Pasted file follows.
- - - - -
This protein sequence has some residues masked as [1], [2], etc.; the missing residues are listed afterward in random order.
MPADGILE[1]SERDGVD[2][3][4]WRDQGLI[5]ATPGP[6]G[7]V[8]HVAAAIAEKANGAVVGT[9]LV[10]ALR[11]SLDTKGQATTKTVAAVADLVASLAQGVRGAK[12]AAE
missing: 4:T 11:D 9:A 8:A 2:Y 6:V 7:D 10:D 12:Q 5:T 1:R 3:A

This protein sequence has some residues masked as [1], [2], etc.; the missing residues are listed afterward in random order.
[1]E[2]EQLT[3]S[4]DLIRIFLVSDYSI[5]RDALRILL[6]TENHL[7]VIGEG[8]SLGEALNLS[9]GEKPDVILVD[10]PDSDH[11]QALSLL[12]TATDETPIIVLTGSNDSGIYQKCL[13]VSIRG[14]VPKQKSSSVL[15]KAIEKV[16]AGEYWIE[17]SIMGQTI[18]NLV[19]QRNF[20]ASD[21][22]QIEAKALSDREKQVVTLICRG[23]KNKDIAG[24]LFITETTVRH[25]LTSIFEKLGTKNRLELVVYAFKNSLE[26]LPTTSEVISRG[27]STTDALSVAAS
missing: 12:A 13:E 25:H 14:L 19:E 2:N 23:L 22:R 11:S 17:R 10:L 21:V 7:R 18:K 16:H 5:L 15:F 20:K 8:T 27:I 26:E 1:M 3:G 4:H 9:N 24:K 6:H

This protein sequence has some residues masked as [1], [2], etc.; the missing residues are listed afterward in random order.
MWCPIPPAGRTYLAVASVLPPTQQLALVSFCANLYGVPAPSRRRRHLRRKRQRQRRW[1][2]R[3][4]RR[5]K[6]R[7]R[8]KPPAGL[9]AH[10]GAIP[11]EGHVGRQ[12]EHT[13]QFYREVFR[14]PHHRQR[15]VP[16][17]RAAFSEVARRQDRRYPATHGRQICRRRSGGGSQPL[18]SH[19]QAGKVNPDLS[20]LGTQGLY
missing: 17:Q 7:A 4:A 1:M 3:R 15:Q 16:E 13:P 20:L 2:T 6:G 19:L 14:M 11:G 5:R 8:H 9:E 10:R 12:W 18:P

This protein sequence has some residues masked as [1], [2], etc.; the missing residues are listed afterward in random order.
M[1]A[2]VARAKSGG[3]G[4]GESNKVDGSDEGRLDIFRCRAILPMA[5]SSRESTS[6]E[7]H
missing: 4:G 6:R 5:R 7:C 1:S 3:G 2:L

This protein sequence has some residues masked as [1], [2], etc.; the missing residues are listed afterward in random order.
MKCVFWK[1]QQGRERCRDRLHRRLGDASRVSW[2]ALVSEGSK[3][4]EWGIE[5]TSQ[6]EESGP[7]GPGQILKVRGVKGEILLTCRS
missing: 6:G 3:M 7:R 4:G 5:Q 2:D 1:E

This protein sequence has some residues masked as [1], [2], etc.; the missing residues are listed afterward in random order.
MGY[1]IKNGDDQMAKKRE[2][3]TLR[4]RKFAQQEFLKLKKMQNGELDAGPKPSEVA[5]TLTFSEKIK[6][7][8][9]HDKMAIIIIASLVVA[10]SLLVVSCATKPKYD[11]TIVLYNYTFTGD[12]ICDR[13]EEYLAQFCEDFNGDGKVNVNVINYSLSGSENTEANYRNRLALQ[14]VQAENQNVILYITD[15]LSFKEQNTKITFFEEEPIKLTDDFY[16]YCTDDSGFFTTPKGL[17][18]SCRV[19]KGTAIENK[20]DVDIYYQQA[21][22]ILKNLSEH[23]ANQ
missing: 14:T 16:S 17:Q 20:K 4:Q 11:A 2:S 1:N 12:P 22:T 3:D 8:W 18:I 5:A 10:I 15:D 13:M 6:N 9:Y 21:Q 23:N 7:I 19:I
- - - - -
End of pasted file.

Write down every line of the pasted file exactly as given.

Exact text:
This protein sequence has some residues masked as [1], [2], etc.; the missing residues are listed afterward in random order.
MPADGILE[1]SERDGVD[2][3][4]WRDQGLI[5]ATPGP[6]G[7]V[8]HVAAAIAEKANGAVVGT[9]LV[10]ALR[11]SLDTKGQATTKTVAAVADLVASLAQGVRGAK[12]AAE
missing: 4:T 11:D 9:A 8:A 2:Y 6:V 7:D 10:D 12:Q 5:T 1:R 3:A

This protein sequence has some residues masked as [1], [2], etc.; the missing residues are listed afterward in random order.
[1]E[2]EQLT[3]S[4]DLIRIFLVSDYSI[5]RDALRILL[6]TENHL[7]VIGEG[8]SLGEALNLS[9]GEKPDVILVD[10]PDSDH[11]QALSLL[12]TATDETPIIVLTGSNDSGIYQKCL[13]VSIRG[14]VPKQKSSSVL[15]KAIEKV[16]AGEYWIE[17]SIMGQTI[18]NLV[19]QRNF[20]ASD[21][22]QIEAKALSDREKQVVTLICRG[23]KNKDIAG[24]LFITETTVRH[25]LTSIFEKLGTKNRLELVVYAFKNSLE[26]LPTTSEVISRG[27]STTDALSVAAS
missing: 12:A 13:E 25:H 14:L 19:E 2:N 23:L 22:R 11:S 17:R 10:L 21:V 7:R 18:K 16:H 5:L 15:F 20:K 8:T 27:I 26:E 1:M 3:G 4:H 9:N 24:K 6:H

This protein sequence has some residues masked as [1], [2], etc.; the missing residues are listed afterward in random order.
MWCPIPPAGRTYLAVASVLPPTQQLALVSFCANLYGVPAPSRRRRHLRRKRQRQRRW[1][2]R[3][4]RR[5]K[6]R[7]R[8]KPPAGL[9]AH[10]GAIP[11]EGHVGRQ[12]EHT[13]QFYREVFR[14]PHHRQR[15]VP[16][17]RAAFSEVARRQDRRYPATHGRQICRRRSGGGSQPL[18]SH[19]QAGKVNPDLS[20]LGTQGLY
missing: 17:Q 7:A 4:A 1:M 3:R 15:Q 16:E 13:P 20:L 2:T 6:G 19:L 14:M 11:G 5:R 8:H 9:E 10:R 12:W 18:P

This protein sequence has some residues masked as [1], [2], etc.; the missing residues are listed afterward in random order.
M[1]A[2]VARAKSGG[3]G[4]GESNKVDGSDEGRLDIFRCRAILPMA[5]SSRESTS[6]E[7]H
missing: 4:G 6:R 5:R 7:C 1:S 3:G 2:L

This protein sequence has some residues masked as [1], [2], etc.; the missing residues are listed afterward in random order.
MKCVFWK[1]QQGRERCRDRLHRRLGDASRVSW[2]ALVSEGSK[3][4]EWGIE[5]TSQ[6]EESGP[7]GPGQILKVRGVKGEILLTCRS
missing: 6:G 3:M 7:R 4:G 5:Q 2:D 1:E

This protein sequence has some residues masked as [1], [2], etc.; the missing residues are listed afterward in random order.
MGY[1]IKNGDDQMAKKRE[2][3]TLR[4]RKFAQQEFLKLKKMQNGELDAGPKPSEVA[5]TLTFSEKIK[6][7][8][9]HDKMAIIIIASLVVA[10]SLLVVSCATKPKYD[11]TIVLYNYTFTGD[12]ICDR[13]EEYLAQFCEDFNGDGKVNVNVINYSLSGSENTEANYRNRLALQ[14]VQAENQNVILYITD[15]LSFKEQNTKITFFEEEPIKLTDDFY[16]YCTDDSGFFTTPKGL[17][18]SCRV[19]KGTAIENK[20]DVDIYYQQA[21][22]ILKNLSEH[23]ANQ
missing: 14:T 16:S 17:Q 20:K 4:Q 11:A 2:S 1:N 12:P 22:T 3:D 8:W 18:I 5:A 10:I 15:D 13:M 6:N 9:Y 21:Q 23:N 7:I 19:I